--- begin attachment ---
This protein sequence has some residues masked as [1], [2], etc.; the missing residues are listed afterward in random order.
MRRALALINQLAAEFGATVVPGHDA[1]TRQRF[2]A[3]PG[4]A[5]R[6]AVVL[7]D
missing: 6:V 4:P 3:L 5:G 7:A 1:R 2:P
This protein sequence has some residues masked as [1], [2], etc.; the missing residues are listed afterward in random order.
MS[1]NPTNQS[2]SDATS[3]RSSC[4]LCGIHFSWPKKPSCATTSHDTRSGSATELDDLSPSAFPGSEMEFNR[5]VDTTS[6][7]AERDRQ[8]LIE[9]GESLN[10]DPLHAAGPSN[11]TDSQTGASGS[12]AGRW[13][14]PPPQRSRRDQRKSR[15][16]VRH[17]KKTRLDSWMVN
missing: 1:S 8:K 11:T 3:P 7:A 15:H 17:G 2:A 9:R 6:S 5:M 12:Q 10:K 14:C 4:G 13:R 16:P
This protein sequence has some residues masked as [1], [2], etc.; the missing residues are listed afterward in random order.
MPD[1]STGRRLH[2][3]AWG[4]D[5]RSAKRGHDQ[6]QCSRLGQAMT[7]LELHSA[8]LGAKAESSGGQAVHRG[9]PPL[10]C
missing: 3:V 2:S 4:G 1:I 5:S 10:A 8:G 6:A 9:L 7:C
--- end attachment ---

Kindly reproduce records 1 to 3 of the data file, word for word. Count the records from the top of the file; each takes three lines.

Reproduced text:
This protein sequence has some residues masked as [1], [2], etc.; the missing residues are listed afterward in random order.
MRRALALINQLAAEFGATVVPGHDA[1]TRQRF[2]A[3]PG[4]A[5]R[6]AVVL[7]D
missing: 6:V 4:P 3:L 5:G 7:A 1:R 2:P
This protein sequence has some residues masked as [1], [2], etc.; the missing residues are listed afterward in random order.
MS[1]NPTNQS[2]SDATS[3]RSSC[4]LCGIHFSWPKKPSCATTSHDTRSGSATELDDLSPSAFPGSEMEFNR[5]VDTTS[6][7]AERDRQ[8]LIE[9]GESLN[10]DPLHAAGPSN[11]TDSQTGASGS[12]AGRW[13][14]PPPQRSRRDQRKSR[15][16]VRH[17]KKTRLDSWMVN
missing: 1:S 8:K 11:T 3:P 7:A 15:H 17:G 2:A 9:R 6:S 5:M 12:Q 10:K 14:C 4:G 13:R 16:P
This protein sequence has some residues masked as [1], [2], etc.; the missing residues are listed afterward in random order.
MPD[1]STGRRLH[2][3]AWG[4]D[5]RSAKRGHDQ[6]QCSRLGQAMT[7]LELHSA[8]LGAKAESSGGQAVHRG[9]PPL[10]C
missing: 3:V 2:S 4:G 1:I 5:S 10:A 8:G 6:A 9:L 7:C